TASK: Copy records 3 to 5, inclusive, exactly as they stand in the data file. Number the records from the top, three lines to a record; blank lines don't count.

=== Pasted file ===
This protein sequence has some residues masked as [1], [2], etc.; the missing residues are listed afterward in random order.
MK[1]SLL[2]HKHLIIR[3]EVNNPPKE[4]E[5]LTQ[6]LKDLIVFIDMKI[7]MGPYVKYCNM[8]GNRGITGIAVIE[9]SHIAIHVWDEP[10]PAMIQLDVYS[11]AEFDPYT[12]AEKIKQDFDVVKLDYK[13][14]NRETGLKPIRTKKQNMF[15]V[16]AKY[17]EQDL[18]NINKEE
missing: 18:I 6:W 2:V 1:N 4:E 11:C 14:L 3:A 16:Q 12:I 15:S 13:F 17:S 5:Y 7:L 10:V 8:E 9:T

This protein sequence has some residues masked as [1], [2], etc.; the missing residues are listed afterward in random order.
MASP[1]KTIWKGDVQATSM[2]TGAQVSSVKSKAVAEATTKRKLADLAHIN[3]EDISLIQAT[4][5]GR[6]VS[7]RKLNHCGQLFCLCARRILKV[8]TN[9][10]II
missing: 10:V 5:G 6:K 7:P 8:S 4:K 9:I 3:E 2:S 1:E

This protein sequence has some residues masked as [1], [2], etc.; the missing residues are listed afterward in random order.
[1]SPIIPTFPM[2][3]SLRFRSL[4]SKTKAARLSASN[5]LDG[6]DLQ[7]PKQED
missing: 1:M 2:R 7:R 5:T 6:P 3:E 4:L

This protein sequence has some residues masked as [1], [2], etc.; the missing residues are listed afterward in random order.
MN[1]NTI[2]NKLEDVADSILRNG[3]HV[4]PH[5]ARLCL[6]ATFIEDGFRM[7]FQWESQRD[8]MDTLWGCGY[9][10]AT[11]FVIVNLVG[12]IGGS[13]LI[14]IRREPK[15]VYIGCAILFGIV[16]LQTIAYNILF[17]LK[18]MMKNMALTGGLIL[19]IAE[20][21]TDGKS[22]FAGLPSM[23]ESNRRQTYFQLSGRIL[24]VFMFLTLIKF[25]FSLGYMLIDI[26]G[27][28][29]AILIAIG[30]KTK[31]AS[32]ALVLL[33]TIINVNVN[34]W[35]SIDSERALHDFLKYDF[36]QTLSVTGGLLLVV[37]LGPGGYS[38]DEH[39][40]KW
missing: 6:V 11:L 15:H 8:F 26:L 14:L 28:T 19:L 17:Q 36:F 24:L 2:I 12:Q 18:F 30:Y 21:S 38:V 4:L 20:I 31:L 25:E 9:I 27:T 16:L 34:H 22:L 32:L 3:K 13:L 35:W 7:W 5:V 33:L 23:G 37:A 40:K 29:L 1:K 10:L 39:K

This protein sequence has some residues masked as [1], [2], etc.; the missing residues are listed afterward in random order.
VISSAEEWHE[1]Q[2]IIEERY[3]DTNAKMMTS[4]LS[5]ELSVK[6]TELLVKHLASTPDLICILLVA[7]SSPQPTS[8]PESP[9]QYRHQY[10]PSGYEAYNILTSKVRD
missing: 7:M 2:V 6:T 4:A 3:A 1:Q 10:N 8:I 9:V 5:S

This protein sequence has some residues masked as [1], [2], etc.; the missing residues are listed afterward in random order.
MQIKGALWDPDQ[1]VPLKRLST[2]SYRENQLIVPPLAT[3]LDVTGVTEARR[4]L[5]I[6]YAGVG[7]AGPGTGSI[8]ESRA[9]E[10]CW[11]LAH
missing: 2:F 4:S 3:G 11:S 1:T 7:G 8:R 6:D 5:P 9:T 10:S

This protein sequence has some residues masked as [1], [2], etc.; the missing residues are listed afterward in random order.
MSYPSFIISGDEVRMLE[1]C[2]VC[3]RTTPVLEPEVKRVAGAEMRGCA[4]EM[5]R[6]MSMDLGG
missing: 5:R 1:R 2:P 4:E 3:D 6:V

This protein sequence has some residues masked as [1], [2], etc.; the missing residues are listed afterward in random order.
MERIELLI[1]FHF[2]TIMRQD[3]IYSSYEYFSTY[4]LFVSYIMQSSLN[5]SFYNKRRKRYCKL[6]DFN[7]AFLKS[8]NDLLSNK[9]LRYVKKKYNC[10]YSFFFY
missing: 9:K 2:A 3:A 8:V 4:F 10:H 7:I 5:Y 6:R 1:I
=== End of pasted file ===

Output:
This protein sequence has some residues masked as [1], [2], etc.; the missing residues are listed afterward in random order.
[1]SPIIPTFPM[2][3]SLRFRSL[4]SKTKAARLSASN[5]LDG[6]DLQ[7]PKQED
missing: 1:M 2:R 7:R 5:T 6:P 3:E 4:L

This protein sequence has some residues masked as [1], [2], etc.; the missing residues are listed afterward in random order.
MN[1]NTI[2]NKLEDVADSILRNG[3]HV[4]PH[5]ARLCL[6]ATFIEDGFRM[7]FQWESQRD[8]MDTLWGCGY[9][10]AT[11]FVIVNLVG[12]IGGS[13]LI[14]IRREPK[15]VYIGCAILFGIV[16]LQTIAYNILF[17]LK[18]MMKNMALTGGLIL[19]IAE[20][21]TDGKS[22]FAGLPSM[23]ESNRRQTYFQLSGRIL[24]VFMFLTLIKF[25]FSLGYMLIDI[26]G[27][28][29]AILIAIG[30]KTK[31]AS[32]ALVLL[33]TIINVNVN[34]W[35]SIDSERALHDFLKYDF[36]QTLSVTGGLLLVV[37]LGPGGYS[38]DEH[39][40]KW
missing: 6:V 11:L 15:H 8:F 26:L 14:L 28:T 19:L 17:Q 36:F 24:L 2:I 12:Q 18:F 30:Y 21:S 38:V 4:L 20:I 31:L 25:E 9:I 27:T 16:L 34:H 22:L 32:L 3:K 13:L 35:W 7:W 5:V 33:L 23:G 37:A 40:K 29:L 1:K 10:L 39:K

This protein sequence has some residues masked as [1], [2], etc.; the missing residues are listed afterward in random order.
VISSAEEWHE[1]Q[2]IIEERY[3]DTNAKMMTS[4]LS[5]ELSVK[6]TELLVKHLASTPDLICILLVA[7]SSPQPTS[8]PESP[9]QYRHQY[10]PSGYEAYNILTSKVRD
missing: 7:M 2:V 6:T 4:A 3:A 1:Q 10:N 8:I 9:V 5:S